Lani Faulkner – Ormond Beach, FL – Works at Morgan-Stanley

Lanie Faulkner swinging on hanging rings during a fitness challenge race.
Photo Credit: FL.ROC

On any given day, you can find Lani Faulkner killing a workout somewhere in Volusia County. With her fierce, but friendly attitude and always rockin’ a Team Red, White, and Blue eagle, Lani is easy to spot!

A veteran runner, with several half marathons and a full marathon underher belt, Lani’s introduction to the triathlon scene came when she just signed up for a sprint distance triathlon and raced. The distances didn’t seem like a big deal – “How hard can it be?”

“When the starting gun went off, I, along with hundreds of others, plunged into the Atlantic Ocean off of Ormond Beach. The race officials had actually threatened to cancel the swim due to the turbulent water. I got dunked, swam over top of, punched in the face, and was next to last out of the water. I will never forget how unbelievably tired I was coming out of the water that day then trotting over to my bike in transition. Everybody else was already gone but, I got on my bike and rode until I had to run and then ran until I finished. 1 1/2 hours later I crossed the finish line…threw my hands in the air and said – ‘WHOA, I need swimming lessons because that was AWESOME and I have to do it again!!!!’”

Lani professes that she is not a great swimmer, and essentially uses the swim portion of a triathlon to “wake up and get ready for the bike.”

I think what keeps me coming back again and again is the fact that triathlon is three different sports all together and there’s nothing boring about it. I love the different activities of a triathlon. I love thinking about what I’m doing now and what I’ve got to do next. I guess it could be a little A.D.D. thing.”

Lani’s “A-race” in 2014 was Ironman Augusta 70.3 (a half-iron distance race, consisting of a 1.2 mile swim, a 56 mile bike, and a 13.1 half marathon). While training for Augusta last April, Lani broke her foot, ankle and heel during an obstacle course race.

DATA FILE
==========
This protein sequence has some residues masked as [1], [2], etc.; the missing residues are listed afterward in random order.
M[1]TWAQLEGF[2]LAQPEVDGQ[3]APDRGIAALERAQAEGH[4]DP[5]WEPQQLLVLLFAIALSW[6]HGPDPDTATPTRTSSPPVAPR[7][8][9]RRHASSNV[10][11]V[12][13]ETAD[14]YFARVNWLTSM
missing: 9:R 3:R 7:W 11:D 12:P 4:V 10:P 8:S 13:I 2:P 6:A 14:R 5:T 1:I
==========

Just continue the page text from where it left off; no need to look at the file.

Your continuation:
“My problem is, I don’t think about aging. Someone says, let’s go jump off of a roof, I think – YEAH!!! Well, did an obstacle course race and did just that, jumped off of a roof type obstacle and boom – 8 weeks in a boot, 4 weeks no running afterwards.”

But even though running was out of the picture, Lani used the injury recovery time to her advantage and made serious gains in her upper body and core strength. On September 28th, Lani completed the Augusta 70.3 course with a finish time of 6:33:21!

“My crowning achievement is just racing! I love each and every race whether I place or not. It’s a great feeling and always so different! I love the people I race with too!!! The excitement and people are the rewards to me!”

Lani’s favorite triathlon distance is the Olympic/International distance (typically, 1500m swim/40K bike/10Krun). The training volume required for the Olympic triathlons fits into her busy work and volunteer schedule well, and allows her plenty of time to spend with her grandchildren!

Pam Giese – Port Orange, FL (4X Ironman) – Nutritional and Performance Coach

Pam Giese running in a triathlon race.
Photo Credit: Pam Giese

Why do I TRI?

“The simple answer is because I can… still. I have always been about finding a way to be a little bit better today than I was yesterday… at everything. Individual sports puts every aspect of your being to the test. I am working on self acceptance and self improvement. That may seem a little deep but everything I do has purpose and is intended to grow me in my life. You learn a lot about yourself in endurance sports and in distance sports; you are alone with yourself a lot of hours and you learn how strong your really are. The mind is such an interesting muscle to train. I am still learning so I am still tri-ing.”

Pam says she kind of evolved into the sport of triathlon. She started running as part of her rehab from knee surgery after tearing her ACL in a soccer game. Cycling had been a part of her life for a while. But she admits that swimming was a huge challenge for her and is mentally the most difficult of the three triathlon disciplines.